8. Sucrose - Also known as table sugar or refined sugar. Sucrose is found mostly in candies, desserts and fat-free desserts and provides no nutritional value.

9. Turbinado sugar - A highly refined sugar with no nutritional value.

10. Unsulfured molasses - Supplies some B vitamins and minerals to give minimal nutrient value.

A key to monitoring your sugar is determining just how much each serving contains.  So check the nutrition label for total grams of sugar, and divide that by four (each teaspoon of sugar is equal to 4 grams.) That’s how many teaspoons of sugar are really in your cookie, salad dressing, and your no-sugar-added fruit juice.

photo credit: Sugar via photopin (license) 

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5 AMAZING Memorial Day Picnic Recipes

Memorial Day weekend is a great celebration and chance to spend some quality time with family and friends. It's also a time to pull out those favorite summer time recipes for your cookout.  We've put together 5 of our favorites to share.  These recipes are sure to impress any crowd!

Red, White and Blue Potato Salad (via My Recipes)

2 cups fingerling potatoes, halved lengthwise (about 10 ounces)
2 cups small red potatoes, quartered
2 cups small blue potatoes, halved lengthwise
¼ cup finely chopped red onion
2 Tablespoon chopped fresh parsley
1 Tablespoon chopped fresh dill
1 Tablespoon chopped fresh chives 
3 hard-cooked eggs (white if you prefer) chopped 
¼ cup red wine vinegar 
2 Tablespoons olive oil 
¼ teaspoons salt 
2 teaspoons Dijon mustard 
½ teaspoon freshly ground pepper 
1 garlic clove, minced 

Place white and red potatoes in a saucepan, cover with cold water. Bring to a boil. Reduce heat and simmer 15 mins until tender. Drain, cool. Place potatoes in large bowl. 

Place blue potatoes in a separate saucepan and cook as above until tender. 

Add blue potatoes, onion, parsley, dill, chives and eggs to bowl and toss gently. 

Combine vinegar and remaining ingredients. Pour over potato mixture; toss gently to combine. Serve warm, at room temperature or chilled. 

Note: Blue potatoes are starchier than the others and tend to bleed so cook them separately. 

EXCHANGES: 1 cup, ~ 250 calories, = 2 starch and 1/2 meat - and 1/2 fat


Sweet'n Spicy Roasted Corn (via Taste of Home)
Serves 6

6 large ears sweet corn in husks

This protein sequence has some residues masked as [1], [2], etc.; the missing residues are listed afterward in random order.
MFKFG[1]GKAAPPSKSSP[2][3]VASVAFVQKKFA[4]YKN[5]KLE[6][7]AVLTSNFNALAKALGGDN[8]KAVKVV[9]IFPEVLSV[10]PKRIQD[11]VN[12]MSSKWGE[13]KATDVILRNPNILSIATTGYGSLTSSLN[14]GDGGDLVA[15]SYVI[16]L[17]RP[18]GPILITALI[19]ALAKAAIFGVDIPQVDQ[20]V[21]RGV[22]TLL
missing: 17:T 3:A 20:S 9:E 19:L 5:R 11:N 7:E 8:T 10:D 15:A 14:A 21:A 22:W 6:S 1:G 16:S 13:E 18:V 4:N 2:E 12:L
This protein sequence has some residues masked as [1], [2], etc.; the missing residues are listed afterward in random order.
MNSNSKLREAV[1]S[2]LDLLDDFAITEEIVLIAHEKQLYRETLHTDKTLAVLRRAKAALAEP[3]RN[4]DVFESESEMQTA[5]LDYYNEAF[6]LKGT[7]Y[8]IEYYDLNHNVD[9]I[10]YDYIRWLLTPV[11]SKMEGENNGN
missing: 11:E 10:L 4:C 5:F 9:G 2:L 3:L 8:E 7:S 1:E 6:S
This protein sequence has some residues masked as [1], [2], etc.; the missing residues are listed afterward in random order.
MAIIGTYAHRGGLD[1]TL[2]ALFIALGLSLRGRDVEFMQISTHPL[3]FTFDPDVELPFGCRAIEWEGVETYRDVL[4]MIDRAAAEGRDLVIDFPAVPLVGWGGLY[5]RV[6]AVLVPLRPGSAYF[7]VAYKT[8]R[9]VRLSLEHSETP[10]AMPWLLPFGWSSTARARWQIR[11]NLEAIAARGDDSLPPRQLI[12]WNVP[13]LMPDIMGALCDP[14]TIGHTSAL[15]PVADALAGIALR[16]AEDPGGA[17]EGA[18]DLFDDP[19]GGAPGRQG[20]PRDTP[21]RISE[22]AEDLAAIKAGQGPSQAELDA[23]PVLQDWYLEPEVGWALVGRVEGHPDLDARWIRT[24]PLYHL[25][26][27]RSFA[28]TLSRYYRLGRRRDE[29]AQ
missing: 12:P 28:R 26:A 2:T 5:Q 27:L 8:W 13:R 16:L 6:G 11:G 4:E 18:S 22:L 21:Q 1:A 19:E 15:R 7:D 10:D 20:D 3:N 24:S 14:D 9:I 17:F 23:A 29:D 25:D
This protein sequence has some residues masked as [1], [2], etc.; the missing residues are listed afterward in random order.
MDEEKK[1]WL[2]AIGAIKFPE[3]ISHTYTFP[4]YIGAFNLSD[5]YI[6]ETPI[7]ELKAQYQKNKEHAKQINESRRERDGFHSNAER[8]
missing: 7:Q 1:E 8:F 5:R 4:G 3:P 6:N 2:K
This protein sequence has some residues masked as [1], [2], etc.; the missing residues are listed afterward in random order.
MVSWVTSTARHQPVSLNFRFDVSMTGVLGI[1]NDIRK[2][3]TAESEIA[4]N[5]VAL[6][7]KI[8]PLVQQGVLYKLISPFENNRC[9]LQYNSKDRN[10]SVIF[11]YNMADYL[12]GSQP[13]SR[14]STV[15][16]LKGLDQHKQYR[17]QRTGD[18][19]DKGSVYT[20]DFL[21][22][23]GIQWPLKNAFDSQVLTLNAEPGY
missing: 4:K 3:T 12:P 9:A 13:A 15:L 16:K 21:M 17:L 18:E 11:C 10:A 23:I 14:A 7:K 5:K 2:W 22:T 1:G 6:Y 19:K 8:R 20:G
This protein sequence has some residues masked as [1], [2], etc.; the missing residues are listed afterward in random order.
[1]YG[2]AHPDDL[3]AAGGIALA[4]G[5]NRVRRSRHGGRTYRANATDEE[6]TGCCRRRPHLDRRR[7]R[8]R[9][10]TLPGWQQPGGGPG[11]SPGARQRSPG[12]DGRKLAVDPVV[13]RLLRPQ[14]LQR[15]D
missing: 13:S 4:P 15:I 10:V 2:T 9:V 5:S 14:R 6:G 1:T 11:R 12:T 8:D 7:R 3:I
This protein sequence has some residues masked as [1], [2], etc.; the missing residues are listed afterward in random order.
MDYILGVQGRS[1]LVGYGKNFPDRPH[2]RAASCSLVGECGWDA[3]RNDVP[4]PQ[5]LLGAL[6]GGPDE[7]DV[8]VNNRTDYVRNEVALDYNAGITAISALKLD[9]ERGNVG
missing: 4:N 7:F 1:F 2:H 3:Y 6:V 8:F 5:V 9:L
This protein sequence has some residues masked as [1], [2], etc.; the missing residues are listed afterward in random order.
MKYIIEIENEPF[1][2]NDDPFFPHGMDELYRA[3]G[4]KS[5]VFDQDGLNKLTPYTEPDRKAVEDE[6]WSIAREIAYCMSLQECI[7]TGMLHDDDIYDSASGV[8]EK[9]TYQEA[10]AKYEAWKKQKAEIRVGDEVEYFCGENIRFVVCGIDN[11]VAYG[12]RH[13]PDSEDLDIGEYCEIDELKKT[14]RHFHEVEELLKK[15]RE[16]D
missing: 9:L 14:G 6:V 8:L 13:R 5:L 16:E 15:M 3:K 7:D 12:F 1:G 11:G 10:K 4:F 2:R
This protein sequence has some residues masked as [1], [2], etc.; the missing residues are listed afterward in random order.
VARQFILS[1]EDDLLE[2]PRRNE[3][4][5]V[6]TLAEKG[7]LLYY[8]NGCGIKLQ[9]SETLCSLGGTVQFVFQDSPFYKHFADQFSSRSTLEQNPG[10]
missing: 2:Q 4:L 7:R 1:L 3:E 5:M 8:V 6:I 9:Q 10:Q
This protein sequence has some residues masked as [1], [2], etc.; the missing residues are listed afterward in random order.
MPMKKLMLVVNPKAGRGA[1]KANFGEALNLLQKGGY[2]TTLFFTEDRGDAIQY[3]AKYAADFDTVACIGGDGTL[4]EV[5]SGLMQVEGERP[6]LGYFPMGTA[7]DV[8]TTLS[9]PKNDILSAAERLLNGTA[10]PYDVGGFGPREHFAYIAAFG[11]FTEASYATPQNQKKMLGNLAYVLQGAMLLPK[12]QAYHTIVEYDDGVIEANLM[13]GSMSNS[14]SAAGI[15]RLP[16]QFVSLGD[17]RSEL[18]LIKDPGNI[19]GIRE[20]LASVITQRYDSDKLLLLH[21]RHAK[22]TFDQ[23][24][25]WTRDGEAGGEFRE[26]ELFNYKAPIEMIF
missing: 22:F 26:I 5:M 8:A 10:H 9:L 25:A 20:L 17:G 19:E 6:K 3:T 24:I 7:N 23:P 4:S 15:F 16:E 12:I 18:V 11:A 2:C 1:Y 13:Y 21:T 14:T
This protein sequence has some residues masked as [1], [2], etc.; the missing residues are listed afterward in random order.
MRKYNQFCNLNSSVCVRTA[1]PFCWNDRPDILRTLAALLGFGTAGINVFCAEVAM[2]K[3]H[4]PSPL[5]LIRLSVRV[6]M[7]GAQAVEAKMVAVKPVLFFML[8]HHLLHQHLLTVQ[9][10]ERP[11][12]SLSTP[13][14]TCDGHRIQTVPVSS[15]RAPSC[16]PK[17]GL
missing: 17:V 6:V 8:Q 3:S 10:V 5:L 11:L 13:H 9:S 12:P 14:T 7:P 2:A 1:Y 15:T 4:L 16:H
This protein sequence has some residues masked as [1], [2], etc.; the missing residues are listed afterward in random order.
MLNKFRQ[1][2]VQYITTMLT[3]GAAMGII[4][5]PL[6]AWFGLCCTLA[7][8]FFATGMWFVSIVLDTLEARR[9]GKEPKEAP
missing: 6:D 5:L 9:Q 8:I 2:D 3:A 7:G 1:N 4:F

2 tablespoons butter

4 garlic cloves, minced

1 teaspoon brown sugar
1/4 teaspoon crushed red pepper flakes
1/4 teaspoon chili powder

Carefully peel back corn husks to within 1 in. of bottom; remove
silk. Rewrap corn in husks and secure with kitchen string. Soak corn
in cold water for 1 hour.

Using long-handled tongs, moisten a paper towel with cooking oil and
lightly coat the grill rack. Grill corn, covered, over medium heat
for 25-30 minutes or until tender, turning occasionally. Remove
string before serving.

Meanwhile, in a small saucepan, melt butter. Add the garlic, brown
sugar, red pepper flakes and chili powder. Serve with grilled corn.
Yield: 6 servings.

Exchanges2 starch, 1 fat.

Stuffed Fiesta Burgers
4 Servings

1 lb. 96% lean ground beef 
1 pkg. Taco Seasoning Mix 
1/4 cup reduced fat (1/3 fat) Chive & Onion Cream Cheese Spread 
1/3 cup fat free shredded cheddar cheese 

4 wheat hamburger buns, split, lightly toasted 

1/2 cup salsa (or mild per taste preference) 

PREHEAT Grill to medium heat. Mix meat and seasoning mix. Shape into eight thin patties. Mix cream cheese spread and shredded cheese. Spoon about 2 Tbsp. of the cheese mixture onto center of each of four of the patties; top with second patty. Pinch edges of patties together to seal. 

GRILL 7 to 9 min. on each side or until cooked through (160°F.) 

COVER bottom halves of buns with burgers. Top with salsa and top halves of buns. 

EXCHANGES: 1 burger with bun, ~350 calories, = 3 meat, 2 starch, 1½ fat, ½ vegetable


Frozen Raspberry Pie
8 Servings

1 dash cooking spray
33 pieces wafer chocolate cookies 
¼ cup powdered sugar 
2 Tablespoon oil, canola 
2 Tablespoon fat free milk 
1 Tablespoon butter 

3 Cups raspberries, fresh or frozen (thawed) 

2 Tablespoon lemon juice 

¼ teaspoon salt 

2 large egg whites at room temperature 
½ cup sugar granulated 
½ teaspoon cream of tartar